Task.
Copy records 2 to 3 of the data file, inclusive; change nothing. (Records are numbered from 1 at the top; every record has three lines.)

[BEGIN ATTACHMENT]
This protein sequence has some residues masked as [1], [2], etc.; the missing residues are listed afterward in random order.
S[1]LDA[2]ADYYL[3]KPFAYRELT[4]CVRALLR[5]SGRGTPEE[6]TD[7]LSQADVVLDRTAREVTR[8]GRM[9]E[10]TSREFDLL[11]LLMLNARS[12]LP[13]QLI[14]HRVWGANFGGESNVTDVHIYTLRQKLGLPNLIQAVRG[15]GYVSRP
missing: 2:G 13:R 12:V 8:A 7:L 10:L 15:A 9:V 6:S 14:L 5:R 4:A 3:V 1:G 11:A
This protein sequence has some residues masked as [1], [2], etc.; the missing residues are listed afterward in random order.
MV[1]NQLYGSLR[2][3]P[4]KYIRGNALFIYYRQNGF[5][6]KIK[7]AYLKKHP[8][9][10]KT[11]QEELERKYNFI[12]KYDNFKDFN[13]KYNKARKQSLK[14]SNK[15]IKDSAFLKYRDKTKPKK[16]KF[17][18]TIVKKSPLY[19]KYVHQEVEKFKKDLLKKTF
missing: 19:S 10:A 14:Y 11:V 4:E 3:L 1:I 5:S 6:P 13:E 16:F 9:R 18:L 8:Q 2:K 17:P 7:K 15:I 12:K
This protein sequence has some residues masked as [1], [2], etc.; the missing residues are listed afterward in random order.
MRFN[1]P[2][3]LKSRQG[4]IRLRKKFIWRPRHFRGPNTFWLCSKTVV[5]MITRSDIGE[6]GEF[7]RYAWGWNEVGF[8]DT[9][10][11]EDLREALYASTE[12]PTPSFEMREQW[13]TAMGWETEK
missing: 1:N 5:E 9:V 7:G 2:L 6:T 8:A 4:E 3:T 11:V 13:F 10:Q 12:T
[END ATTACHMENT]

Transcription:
This protein sequence has some residues masked as [1], [2], etc.; the missing residues are listed afterward in random order.
MV[1]NQLYGSLR[2][3]P[4]KYIRGNALFIYYRQNGF[5][6]KIK[7]AYLKKHP[8][9][10]KT[11]QEELERKYNFI[12]KYDNFKDFN[13]KYNKARKQSLK[14]SNK[15]IKDSAFLKYRDKTKPKK[16]KF[17][18]TIVKKSPLY[19]KYVHQEVEKFKKDLLKKTF
missing: 19:S 10:A 14:Y 11:V 4:E 3:L 1:I 5:S 6:P 13:E 16:F 9:R 18:L 8:Q 2:K 17:P 7:K 15:I 12:K
This protein sequence has some residues masked as [1], [2], etc.; the missing residues are listed afterward in random order.
MRFN[1]P[2][3]LKSRQG[4]IRLRKKFIWRPRHFRGPNTFWLCSKTVV[5]MITRSDIGE[6]GEF[7]RYAWGWNEVGF[8]DT[9][10][11]EDLREALYASTE[12]PTPSFEMREQW[13]TAMGWETEK
missing: 1:N 5:E 9:V 7:G 2:L 6:T 8:A 4:E 3:T 11:V 13:F 10:Q 12:T